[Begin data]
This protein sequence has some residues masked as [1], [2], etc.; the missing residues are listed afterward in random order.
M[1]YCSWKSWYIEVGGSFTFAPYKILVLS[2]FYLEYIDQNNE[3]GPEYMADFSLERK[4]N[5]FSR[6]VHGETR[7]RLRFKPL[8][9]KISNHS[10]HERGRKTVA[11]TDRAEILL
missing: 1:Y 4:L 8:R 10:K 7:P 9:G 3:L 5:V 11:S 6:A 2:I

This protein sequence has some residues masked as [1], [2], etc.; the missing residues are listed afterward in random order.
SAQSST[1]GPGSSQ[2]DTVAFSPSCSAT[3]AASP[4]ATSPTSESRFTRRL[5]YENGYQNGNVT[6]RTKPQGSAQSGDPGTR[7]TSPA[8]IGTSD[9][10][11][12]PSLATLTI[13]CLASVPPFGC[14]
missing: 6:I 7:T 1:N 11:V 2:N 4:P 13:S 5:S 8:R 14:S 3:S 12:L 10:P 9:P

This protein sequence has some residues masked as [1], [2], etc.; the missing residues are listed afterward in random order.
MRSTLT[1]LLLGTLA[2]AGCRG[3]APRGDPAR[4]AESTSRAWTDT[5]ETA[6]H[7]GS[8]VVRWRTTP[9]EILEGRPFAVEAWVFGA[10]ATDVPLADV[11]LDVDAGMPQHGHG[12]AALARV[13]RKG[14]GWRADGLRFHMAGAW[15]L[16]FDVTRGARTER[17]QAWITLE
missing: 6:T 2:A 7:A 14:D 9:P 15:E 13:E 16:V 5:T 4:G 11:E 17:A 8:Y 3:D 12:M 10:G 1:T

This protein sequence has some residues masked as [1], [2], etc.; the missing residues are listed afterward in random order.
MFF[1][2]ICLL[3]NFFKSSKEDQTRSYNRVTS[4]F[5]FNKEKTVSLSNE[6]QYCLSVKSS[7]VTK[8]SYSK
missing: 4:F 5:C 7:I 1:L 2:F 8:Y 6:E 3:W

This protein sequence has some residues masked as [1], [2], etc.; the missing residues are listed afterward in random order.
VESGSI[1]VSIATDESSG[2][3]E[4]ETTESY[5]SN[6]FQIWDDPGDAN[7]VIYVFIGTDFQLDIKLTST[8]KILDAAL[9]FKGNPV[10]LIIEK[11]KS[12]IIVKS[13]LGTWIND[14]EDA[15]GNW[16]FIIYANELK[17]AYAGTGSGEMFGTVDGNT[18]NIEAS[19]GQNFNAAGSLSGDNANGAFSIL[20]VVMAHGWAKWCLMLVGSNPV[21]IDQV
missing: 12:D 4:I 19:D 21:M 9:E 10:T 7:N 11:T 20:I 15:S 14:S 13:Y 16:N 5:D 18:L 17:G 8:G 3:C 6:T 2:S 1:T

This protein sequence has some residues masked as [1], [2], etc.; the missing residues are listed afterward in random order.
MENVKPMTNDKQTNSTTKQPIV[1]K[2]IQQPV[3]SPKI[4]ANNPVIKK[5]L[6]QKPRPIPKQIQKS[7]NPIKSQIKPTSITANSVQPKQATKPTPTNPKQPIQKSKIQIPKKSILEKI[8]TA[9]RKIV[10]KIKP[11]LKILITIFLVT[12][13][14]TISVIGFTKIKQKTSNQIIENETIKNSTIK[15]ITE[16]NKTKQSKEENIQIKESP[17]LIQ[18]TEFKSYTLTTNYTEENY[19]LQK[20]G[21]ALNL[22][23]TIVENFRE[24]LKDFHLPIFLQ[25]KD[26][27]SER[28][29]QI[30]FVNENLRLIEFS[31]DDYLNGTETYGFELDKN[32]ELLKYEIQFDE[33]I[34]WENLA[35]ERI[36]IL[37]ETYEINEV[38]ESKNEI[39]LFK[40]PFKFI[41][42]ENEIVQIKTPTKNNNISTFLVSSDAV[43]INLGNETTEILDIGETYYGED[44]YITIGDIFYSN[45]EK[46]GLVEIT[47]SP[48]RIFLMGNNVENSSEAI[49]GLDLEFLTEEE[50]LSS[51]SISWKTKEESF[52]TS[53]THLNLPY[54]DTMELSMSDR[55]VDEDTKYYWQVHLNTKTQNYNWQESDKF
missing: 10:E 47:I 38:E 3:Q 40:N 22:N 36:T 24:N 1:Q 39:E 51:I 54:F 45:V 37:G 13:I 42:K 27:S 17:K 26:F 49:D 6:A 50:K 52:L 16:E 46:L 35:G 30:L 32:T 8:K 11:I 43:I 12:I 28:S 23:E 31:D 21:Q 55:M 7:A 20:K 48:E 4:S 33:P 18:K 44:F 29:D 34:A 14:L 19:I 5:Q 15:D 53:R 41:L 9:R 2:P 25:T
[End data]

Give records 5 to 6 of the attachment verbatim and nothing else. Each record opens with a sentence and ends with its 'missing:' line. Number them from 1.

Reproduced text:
This protein sequence has some residues masked as [1], [2], etc.; the missing residues are listed afterward in random order.
VESGSI[1]VSIATDESSG[2][3]E[4]ETTESY[5]SN[6]FQIWDDPGDAN[7]VIYVFIGTDFQLDIKLTST[8]KILDAAL[9]FKGNPV[10]LIIEK[11]KS[12]IIVKS[13]LGTWIND[14]EDA[15]GNW[16]FIIYANELK[17]AYAGTGSGEMFGTVDGNT[18]NIEAS[19]GQNFNAAGSLSGDNANGAFSIL[20]VVMAHGWAKWCLMLVGSNPV[21]IDQV
missing: 12:D 4:I 19:D 21:M 9:E 10:T 7:N 11:T 20:I 15:S 14:S 13:Y 16:N 5:D 18:L 17:G 8:G 3:C 6:T 2:S 1:T

This protein sequence has some residues masked as [1], [2], etc.; the missing residues are listed afterward in random order.
MENVKPMTNDKQTNSTTKQPIV[1]K[2]IQQPV[3]SPKI[4]ANNPVIKK[5]L[6]QKPRPIPKQIQKS[7]NPIKSQIKPTSITANSVQPKQATKPTPTNPKQPIQKSKIQIPKKSILEKI[8]TA[9]RKIV[10]KIKP[11]LKILITIFLVT[12][13][14]TISVIGFTKIKQKTSNQIIENETIKNSTIK[15]ITE[16]NKTKQSKEENIQIKESP[17]LIQ[18]TEFKSYTLTTNYTEENY[19]LQK[20]G[21]ALNL[22][23]TIVENFRE[24]LKDFHLPIFLQ[25]KD[26][27]SER[28][29]QI[30]FVNENLRLIEFS[31]DDYLNGTETYGFELDKN[32]ELLKYEIQFDE[33]I[34]WENLA[35]ERI[36]IL[37]ETYEINEV[38]ESKNEI[39]LFK[40]PFKFI[41][42]ENEIVQIKTPTKNNNISTFLVSSDAV[43]INLGNETTEILDIGETYYGED[44]YITIGDIFYSN[45]EK[46]GLVEIT[47]SP[48]RIFLMGNNVENSSEAI[49]GLDLEFLTEEE[50]LSS[51]SISWKTKEESF[52]TS[53]THLNLPY[54]DTMELSMSDR[55]VDEDTKYYWQVHLNTKTQNYNWQESDKF
missing: 10:E 47:I 38:E 3:Q 40:N 22:N 36:T 24:N 1:Q 39:E 51:I 54:F 45:V 37:G 13:I 42:K 27:S 17:K 26:F 49:D 6:A 50:K 52:L 16:E 46:L 35:G 30:L 32:T 8:K 11:I 43:I 12:I 28:S 23:E 31:D 21:Q 55:M 7:A 20:K 48:E 4:S 33:P 18:K 44:F 29:D 34:A 14:L 19:I 5:Q 15:D 53:R 41:L 9:R 2:P 25:T